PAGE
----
[Ads-l] Media request (Business Insider) about language and nature

Ben Zimmer bgzimmer at GMAIL.COM
Wed Jul 25 11:29:14 EDT 2018


DARE labels "firefly" as "widespread, but less freq South, South Midland,"
and "lightning bug" as "widespread, but slightly less freq North, Pacific."
The maps from DARE data show that there's no simple isogloss boundary that
can be drawn between "firefly" and "lightning bug" regions of the country.

firefly: https://www.daredictionary.com/view/maps/firefly1map.png
lightning bug: https://www.daredictionary.com/view/maps/lightningbugmap.png

In the 50 or so years since the DARE surveys were conducted, I don't think
the distinction has become any clearer. But slight variations in regional
distribution can be exaggerated in heat-map presentations of dialectal
data, as can be seen by comparing Vaux and Golder's original maps to Josh
Katz's heat-map versions (with regional smoothing).

--Ben


On Wed, Jul 25, 2018 at 7:56 AM, Bonnie Taylor-Blake <
b.taylorblake at gmail.com> wrote:

> About this "firefly" vs. "lightning bug" issue ... Bert Vaux's and Scott
> Golder's original data, published in 2003, shows pretty even distribution
> of "firefly" and "lightning bug," with many people (like me) using the term
> interchangeably.
>
> https://www4.uwm.edu/FLL/linguistics/dialect/staticmaps/q_65.html
>
> and
>
> http://www.tekstlab.uio.no/cambridge_survey/maps/305
>
> "Firefly" dates to at least 1655, with (as far as I can tell) British
> usages as the earliest. "Lightning bug" seems to be more recent, dating
> back to at least 1778. Perhaps the latter is an American coinage. If
> anything, that might suggest that Americans were more influenced by
> lightning than fire in how they called these critters, but I'm not
> suggesting that.
>
> In the face of this data, I honestly think there's no weather-based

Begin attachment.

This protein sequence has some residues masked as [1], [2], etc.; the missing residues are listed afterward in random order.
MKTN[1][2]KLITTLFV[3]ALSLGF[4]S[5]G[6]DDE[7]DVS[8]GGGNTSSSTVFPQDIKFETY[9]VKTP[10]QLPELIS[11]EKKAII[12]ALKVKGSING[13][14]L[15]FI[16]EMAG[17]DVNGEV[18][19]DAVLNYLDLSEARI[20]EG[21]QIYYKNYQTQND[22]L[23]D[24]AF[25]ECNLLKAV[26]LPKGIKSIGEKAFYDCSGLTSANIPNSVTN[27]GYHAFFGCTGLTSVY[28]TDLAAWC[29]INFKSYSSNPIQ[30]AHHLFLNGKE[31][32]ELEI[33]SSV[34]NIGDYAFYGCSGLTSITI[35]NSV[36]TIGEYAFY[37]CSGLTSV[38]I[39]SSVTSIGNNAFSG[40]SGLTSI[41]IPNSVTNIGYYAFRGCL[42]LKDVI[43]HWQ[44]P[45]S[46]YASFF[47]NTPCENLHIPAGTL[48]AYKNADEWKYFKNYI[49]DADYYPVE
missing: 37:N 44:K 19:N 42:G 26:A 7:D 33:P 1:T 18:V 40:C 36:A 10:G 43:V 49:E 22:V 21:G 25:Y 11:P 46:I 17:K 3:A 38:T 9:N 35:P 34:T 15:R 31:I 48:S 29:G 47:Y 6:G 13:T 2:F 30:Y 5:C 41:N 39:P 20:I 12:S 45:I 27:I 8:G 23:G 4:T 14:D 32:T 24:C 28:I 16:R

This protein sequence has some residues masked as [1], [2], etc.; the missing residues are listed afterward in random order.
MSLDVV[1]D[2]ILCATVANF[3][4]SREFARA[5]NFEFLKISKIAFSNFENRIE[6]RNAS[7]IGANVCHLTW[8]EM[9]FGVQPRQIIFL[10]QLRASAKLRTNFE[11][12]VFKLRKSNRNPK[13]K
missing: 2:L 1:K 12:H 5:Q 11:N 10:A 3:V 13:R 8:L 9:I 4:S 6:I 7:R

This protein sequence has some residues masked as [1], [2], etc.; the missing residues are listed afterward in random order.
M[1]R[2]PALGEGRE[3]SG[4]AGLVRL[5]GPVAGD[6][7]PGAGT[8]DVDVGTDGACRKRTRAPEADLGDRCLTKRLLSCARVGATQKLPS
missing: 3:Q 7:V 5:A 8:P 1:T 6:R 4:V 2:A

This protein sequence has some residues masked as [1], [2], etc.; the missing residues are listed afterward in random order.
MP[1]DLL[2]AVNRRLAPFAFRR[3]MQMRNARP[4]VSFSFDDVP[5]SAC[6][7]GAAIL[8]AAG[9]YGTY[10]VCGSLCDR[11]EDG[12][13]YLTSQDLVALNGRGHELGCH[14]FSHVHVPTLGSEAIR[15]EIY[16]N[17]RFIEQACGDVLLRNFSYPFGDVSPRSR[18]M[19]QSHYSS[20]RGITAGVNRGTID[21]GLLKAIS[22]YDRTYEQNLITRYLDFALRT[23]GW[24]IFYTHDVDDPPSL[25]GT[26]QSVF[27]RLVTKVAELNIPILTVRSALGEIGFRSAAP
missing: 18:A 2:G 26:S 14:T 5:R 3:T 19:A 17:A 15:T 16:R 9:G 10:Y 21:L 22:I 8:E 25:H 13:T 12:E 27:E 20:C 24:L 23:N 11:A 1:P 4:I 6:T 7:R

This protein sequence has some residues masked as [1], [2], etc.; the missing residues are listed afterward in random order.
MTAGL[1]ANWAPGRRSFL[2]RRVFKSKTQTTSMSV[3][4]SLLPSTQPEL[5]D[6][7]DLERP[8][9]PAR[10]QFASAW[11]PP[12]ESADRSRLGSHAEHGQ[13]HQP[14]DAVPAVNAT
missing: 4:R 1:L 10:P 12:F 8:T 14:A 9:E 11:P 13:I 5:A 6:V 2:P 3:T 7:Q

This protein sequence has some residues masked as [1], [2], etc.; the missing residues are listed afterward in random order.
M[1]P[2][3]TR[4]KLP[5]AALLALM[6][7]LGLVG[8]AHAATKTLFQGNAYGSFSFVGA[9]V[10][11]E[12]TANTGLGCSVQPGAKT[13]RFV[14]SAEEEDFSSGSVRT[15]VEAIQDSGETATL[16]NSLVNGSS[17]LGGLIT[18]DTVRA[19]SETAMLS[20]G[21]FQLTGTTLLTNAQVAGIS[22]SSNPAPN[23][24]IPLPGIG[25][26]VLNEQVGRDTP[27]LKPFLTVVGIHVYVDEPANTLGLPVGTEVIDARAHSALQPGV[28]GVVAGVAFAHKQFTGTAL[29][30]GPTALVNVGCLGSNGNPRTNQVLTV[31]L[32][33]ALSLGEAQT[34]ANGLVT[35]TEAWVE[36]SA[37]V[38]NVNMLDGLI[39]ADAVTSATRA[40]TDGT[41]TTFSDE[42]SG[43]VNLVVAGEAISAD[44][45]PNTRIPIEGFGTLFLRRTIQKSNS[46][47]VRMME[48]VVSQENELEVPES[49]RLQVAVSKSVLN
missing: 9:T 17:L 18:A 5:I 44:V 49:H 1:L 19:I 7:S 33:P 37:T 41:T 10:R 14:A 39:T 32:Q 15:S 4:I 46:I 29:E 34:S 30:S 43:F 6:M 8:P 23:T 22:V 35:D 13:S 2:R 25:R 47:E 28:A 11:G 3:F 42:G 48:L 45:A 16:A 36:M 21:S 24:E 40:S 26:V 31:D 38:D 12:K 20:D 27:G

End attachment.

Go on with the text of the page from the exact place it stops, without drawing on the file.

> distribution of "firefly" and "lightning bug" in AmE. (I'm no linguist, but
> even I recognize the value of understanding the history of these terms and
> how they may have spread, east to west, across the country. And I have no
> comment on the larger idea of how weather may influence word
> formation/usage.)
>
> BTW, Ben Zimmer has an important piece on how Vaux's and Golder's original
> data is overlooked in some of these recent "heat maps" about dialect
> variety.
>
> http://languagelog.ldc.upenn.edu/nll/?p=4676
>
> -- Bonnie
>
> On Tue, Jul 24, 2018 at 11:20 AM Cohen, Gerald Leonard <gcohen at mst.edu>
> wrote:
>
> This morning I received the request below from Mark Abadi of
> >
> > Business Insider, and with his permission I now forward it to
> >
> > ads-l.  Can anyone on our listserv provide him any information?
> >
> >
> > In a follow-up message he clarified:
> >
> > Essentially, my questions are:
> > - In what ways does the natural world influence our language, on a
> >        dialectal level to specific words and phrases?
> > - Do any other examples come to mind of the environment seeming to
> >      dictate what we call something?
> > - Why is it important to know about the interplay between language
> >      and nature?
> >
> > I'm sure any assistance would be very gratefully received.
> >
> > Gerald Cohen
> >
> >
> > ________________________________
> > From: Mark Abadi <mabadi at businessinsider.com>
> > Sent: Tuesday, July 24, 2018 9:29 AM
> > To: Cohen, Gerald Leonard
> > Subject: Request for comment on a dialect map — Business Insider
> >
> > Hi there Gerald, I'm a reporter with Business Insider, and one of my
> areas
> > of coverage is language and linguistics.
> >
> > A recent tweet<https://twitter.com/Chasin_Jason/status/
> 1018209864416362497>
> > from meteorology researcher Jason Keeler caught my attention —  he
> compared
> > a map of where Americans use the terms "firefly" vs. "lightning bug" to a
> > map showing wildfire and lightning-strike activity in the USA.
> > Interestingly, there is strong overlap between wildfire country and
> > 'firefly' country, as well as lightning country and 'lightning bug'
> country.
> >
> > I wanted to use Keeler's tweet to explore the interplay between language
> > and nature, and wanted to know if you could offer a comment on the map.
> > Basically, I'd like to ask about the ways the natural world has
> influenced
> > our language, perhaps with some other specific examples, and what we can
> > learn from them.
> >
> > Would you be available for a brief phone chat, no more than five or six
> > minutes, sometime today? Let me know and we can figure out a time that
> > works. Alternatively, if you know have someone in mind who you think is
> > well-suited for a topic like this, feel free to send them my way. Hope to
> > hear from you!
> >
> > Best,
> >
> >
> > Mark Abadi
> >
> >
>

------------------------------------------------------------
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